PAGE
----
Fifty Years On: MLK’s Concerns Still Plague Us, Including Militarism

April 5, 2017
Posted in Blog
April 5, 2017 Editor

Tuesday, 04 April 2017

photo above: Racism, extreme materialism and militarism are still inextricably linked, and still prevent our society’s becoming anything close to Dr. King’s “beloved community.” (Photo: Susan Melkisethian)

KEVIN MARTIN AND REVEREND DR. HERBERT DAUGHTRY

WN: The United States has acted like an empire since its inception: its two foundational sins are indigenous peoples genocide and slavery. In its emergence in the 20th century to the present as the world’s dominant empire, it has fully embraced empire ways of every predecessor: it has violently oppressed, economically ravaged, and in all ways (stealing, raping, pillaging, destroying) attempted to dominate the entire world. As New York Times columnist Thomas Friedman wrote:

“The hidden hand of the market will never work without a hidden fist. McDonald’s cannot flourish without McDonnell Douglass, the designer of the F-15. And the hidden fist that keeps the world safe for Silicon Valley’s technologies to flourish is called the U.S. Army, Air Force, Navy, and Marine Corps.”

Empire, not least the recent British and American versions, has never been about “keeping the world safe for democracy”, rather it is captive to the amassing of the Almighty Dollar – in Americans’ hands, with unlimited power over others in pursuit of it, the rest of the world be damned – and dominated!

And the persistent myth that America is a Christian Nation? This recent exchange with a Muslim lawyer speaks eloquently and scathingly to that! – and more widely in terms of Christendom throughout the world (and countless more examples could have been adduced):

 

 

 

 

 

There is a powerful case made that Martin Luther King Jr. was in fact executed by the U.S. government in part because of his growing denunciation of America as the “greatest purveyor of violence in the world today”. A year to the day before his execution (April 4, 1968), he declared at Riverside Church, New York:

… I could never again raise my voice against the violence of the oppressed in the ghettos without having first spoken clearly to the greatest purveyor of violence in the world today: my own government.

That America’s mainly white religious leaders, Catholic and Protestant, have throughout its entire history to a large extent failed to denounce this greed, fear and will to power over, on the contrary!, is sinful beyond imagining; and renders by comparison all other sins in a certain way utterly trivial. (See for example here, here, here, and here.)

“How long O Lord?!” is a rightful cry!

an excerpt:

How many Americans know the US has been at war for all but a relatively few years (fewer than 20) of our history since 1776? Or that the US has more than 900 foreign military bases? (China has one and is about to build a second, near ours in Djibouti.) Or that we maintain nearly 7,000 nuclear warheads, all tens, hundreds or even thousands of times more destructive than the Hiroshima bomb that killed 140,000 people? Or that the US conducted more than 1,000 nuclear ‘test’ explosions, and under President Obama, recently embarked on a 30-year, at least $1 trillion scheme to upgrade our entire nuclear weapons arsenal (unsurprisingly, every other nuclear state is now doing the same, sparking a new arms race)? Or that the US military is the biggest consumer of fossil fuels on the planet?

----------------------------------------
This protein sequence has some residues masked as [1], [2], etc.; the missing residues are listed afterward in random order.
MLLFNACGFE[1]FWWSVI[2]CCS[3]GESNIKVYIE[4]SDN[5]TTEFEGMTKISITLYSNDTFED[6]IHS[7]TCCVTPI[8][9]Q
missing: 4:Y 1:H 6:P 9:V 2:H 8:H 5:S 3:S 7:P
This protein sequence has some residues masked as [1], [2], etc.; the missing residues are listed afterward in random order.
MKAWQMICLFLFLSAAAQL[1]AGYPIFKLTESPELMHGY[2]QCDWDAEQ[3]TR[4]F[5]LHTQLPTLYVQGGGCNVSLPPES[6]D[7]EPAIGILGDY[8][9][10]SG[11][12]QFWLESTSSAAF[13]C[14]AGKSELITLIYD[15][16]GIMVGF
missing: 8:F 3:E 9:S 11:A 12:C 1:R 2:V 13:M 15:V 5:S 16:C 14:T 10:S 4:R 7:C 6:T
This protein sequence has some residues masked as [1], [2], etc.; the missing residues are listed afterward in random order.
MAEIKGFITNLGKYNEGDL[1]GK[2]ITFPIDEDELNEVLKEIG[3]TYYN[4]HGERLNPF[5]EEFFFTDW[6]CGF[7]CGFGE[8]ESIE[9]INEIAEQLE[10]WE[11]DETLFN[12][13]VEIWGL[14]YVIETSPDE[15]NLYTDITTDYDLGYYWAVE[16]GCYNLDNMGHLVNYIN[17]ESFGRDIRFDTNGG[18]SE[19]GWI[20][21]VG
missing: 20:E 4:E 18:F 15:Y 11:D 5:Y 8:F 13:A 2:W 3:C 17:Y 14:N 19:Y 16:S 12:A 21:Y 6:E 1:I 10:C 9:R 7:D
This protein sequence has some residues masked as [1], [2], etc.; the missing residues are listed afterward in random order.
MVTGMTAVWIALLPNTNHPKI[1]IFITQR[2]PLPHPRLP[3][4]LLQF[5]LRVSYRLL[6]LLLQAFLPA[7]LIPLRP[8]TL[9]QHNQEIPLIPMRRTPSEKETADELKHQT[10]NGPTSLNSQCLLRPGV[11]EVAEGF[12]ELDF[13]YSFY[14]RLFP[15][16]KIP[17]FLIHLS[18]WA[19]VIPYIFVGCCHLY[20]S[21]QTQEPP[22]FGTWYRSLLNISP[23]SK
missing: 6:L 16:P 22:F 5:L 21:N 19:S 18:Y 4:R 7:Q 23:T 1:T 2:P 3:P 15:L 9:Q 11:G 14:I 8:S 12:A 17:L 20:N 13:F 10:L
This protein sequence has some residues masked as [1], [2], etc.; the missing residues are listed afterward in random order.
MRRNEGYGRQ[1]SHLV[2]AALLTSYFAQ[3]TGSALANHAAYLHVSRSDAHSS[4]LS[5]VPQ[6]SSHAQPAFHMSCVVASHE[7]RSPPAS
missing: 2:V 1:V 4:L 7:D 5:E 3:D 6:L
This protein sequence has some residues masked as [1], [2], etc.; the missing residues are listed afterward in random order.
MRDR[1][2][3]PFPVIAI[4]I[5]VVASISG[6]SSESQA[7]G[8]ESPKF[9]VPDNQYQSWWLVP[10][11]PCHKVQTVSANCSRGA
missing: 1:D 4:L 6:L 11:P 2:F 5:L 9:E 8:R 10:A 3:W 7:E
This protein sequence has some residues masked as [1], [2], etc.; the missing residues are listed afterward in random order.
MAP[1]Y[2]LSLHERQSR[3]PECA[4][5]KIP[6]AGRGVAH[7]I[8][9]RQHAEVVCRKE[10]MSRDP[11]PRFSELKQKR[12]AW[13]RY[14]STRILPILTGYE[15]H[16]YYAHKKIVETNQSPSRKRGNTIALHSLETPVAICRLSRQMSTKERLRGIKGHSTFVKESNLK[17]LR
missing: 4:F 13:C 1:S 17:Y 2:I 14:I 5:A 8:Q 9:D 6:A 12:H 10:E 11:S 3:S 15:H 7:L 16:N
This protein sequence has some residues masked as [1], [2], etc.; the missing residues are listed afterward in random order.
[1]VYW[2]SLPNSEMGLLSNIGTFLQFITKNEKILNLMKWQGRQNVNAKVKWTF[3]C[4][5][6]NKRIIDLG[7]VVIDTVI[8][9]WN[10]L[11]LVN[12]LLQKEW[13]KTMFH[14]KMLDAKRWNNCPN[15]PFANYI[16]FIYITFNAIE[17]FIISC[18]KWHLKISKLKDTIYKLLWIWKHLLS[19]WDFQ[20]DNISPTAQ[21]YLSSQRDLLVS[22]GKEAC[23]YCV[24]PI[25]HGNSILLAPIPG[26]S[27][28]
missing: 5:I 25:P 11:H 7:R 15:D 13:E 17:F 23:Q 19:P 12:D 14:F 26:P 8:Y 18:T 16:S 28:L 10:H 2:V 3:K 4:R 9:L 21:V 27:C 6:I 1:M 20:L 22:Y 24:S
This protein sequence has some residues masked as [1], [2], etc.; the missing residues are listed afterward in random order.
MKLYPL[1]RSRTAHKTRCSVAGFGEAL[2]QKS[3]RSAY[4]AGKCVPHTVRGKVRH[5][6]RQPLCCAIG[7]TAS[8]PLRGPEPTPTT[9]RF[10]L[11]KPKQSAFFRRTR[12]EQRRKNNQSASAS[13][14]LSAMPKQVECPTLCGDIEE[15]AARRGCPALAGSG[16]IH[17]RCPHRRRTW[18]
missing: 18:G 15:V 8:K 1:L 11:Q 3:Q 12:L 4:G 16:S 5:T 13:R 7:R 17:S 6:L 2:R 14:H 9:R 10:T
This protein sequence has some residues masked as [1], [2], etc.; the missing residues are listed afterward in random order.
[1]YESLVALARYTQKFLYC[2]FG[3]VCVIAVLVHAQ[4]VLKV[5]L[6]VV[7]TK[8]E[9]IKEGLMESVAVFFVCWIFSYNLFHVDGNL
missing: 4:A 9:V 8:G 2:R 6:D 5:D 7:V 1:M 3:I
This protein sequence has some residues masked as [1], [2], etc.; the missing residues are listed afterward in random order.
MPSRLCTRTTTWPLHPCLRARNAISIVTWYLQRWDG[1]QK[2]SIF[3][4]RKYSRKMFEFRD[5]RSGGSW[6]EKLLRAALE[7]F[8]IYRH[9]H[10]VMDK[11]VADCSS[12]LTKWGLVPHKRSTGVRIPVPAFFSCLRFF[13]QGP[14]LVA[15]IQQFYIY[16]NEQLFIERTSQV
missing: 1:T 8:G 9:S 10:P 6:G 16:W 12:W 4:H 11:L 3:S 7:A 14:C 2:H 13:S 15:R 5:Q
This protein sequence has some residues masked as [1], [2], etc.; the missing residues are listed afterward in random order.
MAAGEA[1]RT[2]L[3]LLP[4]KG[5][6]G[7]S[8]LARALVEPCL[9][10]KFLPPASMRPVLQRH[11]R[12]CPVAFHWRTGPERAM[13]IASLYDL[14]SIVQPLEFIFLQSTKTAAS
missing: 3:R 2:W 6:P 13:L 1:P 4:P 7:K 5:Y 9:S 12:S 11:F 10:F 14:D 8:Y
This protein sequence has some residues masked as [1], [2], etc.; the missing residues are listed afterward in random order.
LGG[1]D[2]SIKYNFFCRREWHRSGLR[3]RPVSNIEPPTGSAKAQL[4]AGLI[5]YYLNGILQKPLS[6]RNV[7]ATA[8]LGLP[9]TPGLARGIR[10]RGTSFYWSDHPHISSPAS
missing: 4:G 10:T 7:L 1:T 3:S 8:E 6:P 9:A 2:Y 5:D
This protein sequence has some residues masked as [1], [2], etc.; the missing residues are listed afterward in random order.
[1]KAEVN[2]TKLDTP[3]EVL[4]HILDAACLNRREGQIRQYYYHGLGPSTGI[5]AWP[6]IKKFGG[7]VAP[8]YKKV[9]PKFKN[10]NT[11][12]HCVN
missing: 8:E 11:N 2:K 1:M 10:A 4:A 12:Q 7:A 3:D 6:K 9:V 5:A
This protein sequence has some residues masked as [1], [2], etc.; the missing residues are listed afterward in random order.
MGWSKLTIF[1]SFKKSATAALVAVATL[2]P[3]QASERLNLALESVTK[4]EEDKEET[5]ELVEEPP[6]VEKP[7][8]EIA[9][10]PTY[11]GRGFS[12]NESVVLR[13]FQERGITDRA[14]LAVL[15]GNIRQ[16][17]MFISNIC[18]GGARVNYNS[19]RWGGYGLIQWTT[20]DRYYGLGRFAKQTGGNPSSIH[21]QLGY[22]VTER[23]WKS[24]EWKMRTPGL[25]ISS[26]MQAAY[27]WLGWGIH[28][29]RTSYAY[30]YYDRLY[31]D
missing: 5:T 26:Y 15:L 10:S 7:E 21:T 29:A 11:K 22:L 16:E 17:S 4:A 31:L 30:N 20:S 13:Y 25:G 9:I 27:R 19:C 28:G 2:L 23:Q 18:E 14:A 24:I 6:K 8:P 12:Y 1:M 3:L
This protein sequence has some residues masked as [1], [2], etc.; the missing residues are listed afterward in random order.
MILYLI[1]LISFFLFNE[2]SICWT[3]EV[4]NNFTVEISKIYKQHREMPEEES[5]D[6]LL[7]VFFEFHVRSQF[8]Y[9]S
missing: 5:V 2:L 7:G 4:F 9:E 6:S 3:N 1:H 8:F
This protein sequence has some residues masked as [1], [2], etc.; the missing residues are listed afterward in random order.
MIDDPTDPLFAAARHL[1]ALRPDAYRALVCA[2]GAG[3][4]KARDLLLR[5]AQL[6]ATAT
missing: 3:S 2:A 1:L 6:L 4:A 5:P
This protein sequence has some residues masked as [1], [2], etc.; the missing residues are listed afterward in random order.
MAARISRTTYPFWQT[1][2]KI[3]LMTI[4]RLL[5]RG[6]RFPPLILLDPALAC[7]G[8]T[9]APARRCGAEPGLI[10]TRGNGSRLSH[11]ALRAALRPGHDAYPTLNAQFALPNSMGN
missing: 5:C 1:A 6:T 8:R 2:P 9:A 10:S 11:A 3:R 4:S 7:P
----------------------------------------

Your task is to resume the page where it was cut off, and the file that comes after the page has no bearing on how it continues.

Ignorance or denial about these facts is dangerous, to our society falling behind in nearly every indicator of social and environmental health as we continue to invest in the war machine, and to the people on the receiving end of our bombs. How many countries are we bombing right now?

At least seven we know of: Syria, Iraq, Libya, Afghanistan, Pakistan, Yemen and Somalia. And as King claimed the bombs we dropped on Vietnam also exploded in American cities, the blowback to the US from all the anger we sow and enemies we reap in these countries and around the world, will surely harm our country.

So what is it about the United States? Are we in the grip of what President Eisenhower warned us, the military-industrial complex (that he did a lot to empower before decrying it)? Weapons contractors make a killing, but they don’t really help the economy. Military spending is about the worst way to create jobs and stimulate the economy. Education is the best, creating 2.5 times more jobs than military spending, according to economists at the University of Massachusetts.

We doubt anyone has any satisfactory answers to why our country is so uniquely militaristic, yet seemingly oblivious to the consequences. Perhaps peace and social justice activists and political leaders have for too long failed to integrate the struggles to overcome the giant triplets.

If that is the case, Martin Luther King, Jr. still points the way toward a solution, 50 years after he first called out to us. Is it too late to hear his wisdom and change course?

As the impressive grassroots resistance to Trumpism continues to show up for racial, economic, social and environmental justice, we must also show up for peace and disarmament if we hope to one day realize King’s beloved community.

Please click on: Fifty Years On: MLK’s Concerns

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Editor

Wayne Northey was Director of Man-to-Man/Woman-to-Woman – Restorative Christian Ministries (M2/W2) in British Columbia, Canada from 1998 to 2014, when he retired. He has been active in the criminal justice arena and a keen promoter of Restorative Justice since 1974. He has published widely on peacemaking and justice themes. You will find more about that on this website: a work in progress.

Always appreciate constructive feedback! Thanks.

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